These moments have the potential to kill your dreams and drive you mad. But only if you let them. In my book, Mr. Monkey and Me, I have a specific formula for mental tenacity called SHAPE. The “P” in the formula stands for persistence and there is no more important attribute for dealing with moments like this.  

But the real key, as Bruce taught me, is to do a few things in the very moment that seem highly unnatural, especially for high strung, “get stuff done” entrepreneurs. The very first thing to do is the hardest – and the list doesn’t get much easier from there. But if you can deploy the S.T.O.P acronym in the worst of times, it might just be the difference between survival and failure.

  1. S is for Smell.  As in stop and smell the roses. Yeah right, I can hear you thinking. The worst possible thing that could happen to my business just happened and you want me to relax. It seems impossible, right? But the key is to reduce your emotional response as quickly as possible. Go for a walk. Workout. Meditate. Count your blessings. This will help you get perspective.
  2. T is for Talk.   You need to immediately update stakeholders and investors right away. No one likes surprises and waiting won’t make the pain go away. Get their input and advice. Then call a wide range of mentors.  Especially contact your “been there, done that” business mentor and get their advice, explain the situation and listen calmly, they have undoubtedly been through something similar and will have advice. Then call other mentors and repeat this exercise.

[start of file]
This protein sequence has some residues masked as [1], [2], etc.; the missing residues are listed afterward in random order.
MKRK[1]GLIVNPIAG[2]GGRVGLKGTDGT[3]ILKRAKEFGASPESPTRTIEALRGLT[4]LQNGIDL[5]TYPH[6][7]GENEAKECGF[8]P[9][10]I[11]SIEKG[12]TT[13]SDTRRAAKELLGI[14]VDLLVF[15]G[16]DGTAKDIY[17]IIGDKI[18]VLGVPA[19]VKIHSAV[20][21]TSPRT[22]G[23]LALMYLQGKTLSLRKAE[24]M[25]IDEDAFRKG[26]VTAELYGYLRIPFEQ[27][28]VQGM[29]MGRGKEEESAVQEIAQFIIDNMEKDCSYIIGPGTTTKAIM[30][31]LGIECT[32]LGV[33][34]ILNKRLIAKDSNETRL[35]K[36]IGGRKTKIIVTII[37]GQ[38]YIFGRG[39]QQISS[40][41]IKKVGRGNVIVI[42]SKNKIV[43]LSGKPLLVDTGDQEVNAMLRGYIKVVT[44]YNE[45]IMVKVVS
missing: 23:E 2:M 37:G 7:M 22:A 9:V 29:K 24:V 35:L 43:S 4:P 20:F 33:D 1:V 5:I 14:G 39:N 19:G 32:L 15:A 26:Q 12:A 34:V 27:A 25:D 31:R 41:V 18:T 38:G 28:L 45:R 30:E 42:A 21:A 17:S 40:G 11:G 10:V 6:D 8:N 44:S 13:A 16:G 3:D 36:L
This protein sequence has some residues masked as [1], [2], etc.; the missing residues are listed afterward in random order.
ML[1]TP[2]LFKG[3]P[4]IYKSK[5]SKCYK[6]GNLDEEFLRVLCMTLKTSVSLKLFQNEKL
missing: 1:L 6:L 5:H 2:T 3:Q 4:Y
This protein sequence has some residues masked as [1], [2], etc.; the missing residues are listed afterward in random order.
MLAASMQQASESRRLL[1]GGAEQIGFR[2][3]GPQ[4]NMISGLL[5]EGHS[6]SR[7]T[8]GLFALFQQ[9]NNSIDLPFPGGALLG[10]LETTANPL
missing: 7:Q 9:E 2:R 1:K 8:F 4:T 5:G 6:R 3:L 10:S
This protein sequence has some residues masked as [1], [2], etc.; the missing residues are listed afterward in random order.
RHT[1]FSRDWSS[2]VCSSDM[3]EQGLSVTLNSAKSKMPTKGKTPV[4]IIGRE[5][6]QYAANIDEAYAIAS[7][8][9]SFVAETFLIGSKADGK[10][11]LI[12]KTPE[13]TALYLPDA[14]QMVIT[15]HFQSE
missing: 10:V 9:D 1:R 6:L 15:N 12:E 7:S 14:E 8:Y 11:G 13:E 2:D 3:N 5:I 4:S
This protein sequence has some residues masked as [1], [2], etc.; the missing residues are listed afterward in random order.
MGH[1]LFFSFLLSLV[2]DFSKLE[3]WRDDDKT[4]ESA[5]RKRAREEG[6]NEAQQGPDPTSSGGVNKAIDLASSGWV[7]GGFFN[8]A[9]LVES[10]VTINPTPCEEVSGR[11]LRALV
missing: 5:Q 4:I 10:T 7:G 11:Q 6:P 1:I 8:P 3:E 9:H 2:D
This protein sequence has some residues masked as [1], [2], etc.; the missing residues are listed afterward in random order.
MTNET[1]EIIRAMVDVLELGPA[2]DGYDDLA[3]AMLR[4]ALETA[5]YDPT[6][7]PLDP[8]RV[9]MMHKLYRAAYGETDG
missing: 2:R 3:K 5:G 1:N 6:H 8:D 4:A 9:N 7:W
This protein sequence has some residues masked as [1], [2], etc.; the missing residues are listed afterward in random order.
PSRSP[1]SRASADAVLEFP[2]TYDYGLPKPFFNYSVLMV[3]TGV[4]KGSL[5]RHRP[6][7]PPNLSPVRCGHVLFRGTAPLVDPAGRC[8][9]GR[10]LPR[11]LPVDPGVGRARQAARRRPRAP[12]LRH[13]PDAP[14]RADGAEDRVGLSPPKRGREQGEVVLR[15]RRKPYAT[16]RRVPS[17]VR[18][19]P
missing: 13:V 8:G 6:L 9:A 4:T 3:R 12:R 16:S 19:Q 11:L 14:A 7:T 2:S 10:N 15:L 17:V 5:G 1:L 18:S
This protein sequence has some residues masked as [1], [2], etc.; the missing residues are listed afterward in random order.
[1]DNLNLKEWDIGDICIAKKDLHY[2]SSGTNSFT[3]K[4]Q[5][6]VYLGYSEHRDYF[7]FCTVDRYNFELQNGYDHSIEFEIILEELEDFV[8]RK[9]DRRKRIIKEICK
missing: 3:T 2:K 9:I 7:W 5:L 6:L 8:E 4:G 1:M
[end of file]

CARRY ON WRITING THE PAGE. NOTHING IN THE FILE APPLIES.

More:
3. O is for organize. Think of what the worst case is and what it means for you and your company. Imagine the best case. Make a long, comprehensive list of everything bad and good that could happen and draw out a most likely scenario. Then brainstorm on alternatives, new ideas or different strategies that might move the business forward. This will help get you back into action mode.
  4. P is for plan. As in build a new one. Time for pity parties and mourning is over. Hoping all of this was a bad dream is useless. It sounds trite, but the quicker you get started to put the ideas from “O” into action, the more likely you will get your momentum back. Start moving towards the new goal, strategy or plan and don’t look back. The shit will be all over the room after hitting that fan – so why spend any more time in that place? Get up, dust yourself off and start moving forward.

I know from personal experience that this list is easy to understand but hard to put into practice. Smashed plates, lost tempers and bad hangovers are much more common results than pulling out this list and following this simple four-part plan.  

The boxer Mike Tyson said “Everyone has a plan until they get punched in the mouth”. As an entrepreneur you come up with an idea, build a plan and start on the journey. Sooner or later, you get “punched in the mouth” (a much nicer visual than shit hitting the fan). Your job is to take the punch, get up and build a new plan. 

The S.TO.P. acronym is one of many tools to help you get back on your feet.

The key is to keep going. No entrepreneur ever achieved their dreams without having one (or several) of these moments. Hoping to avoid them is useless. Even worse, when they do happen, spending time in denial or wishful thinking only wastes valuable time and resources.

The key is to stay calm, rely on help and build a new plan. The shit hit the fan. It happens to everyone. The real key is to have the mental tenacity to get up, dust yourself off and keep moving forward. It is your only real choice, after all, so why not get there as quickly as possible?

When shit does inevitably hit the fan, do you have what it takes to move forward and continue your entrepreneurial journey? Take the Entrepreneur Survival Test and see where you land.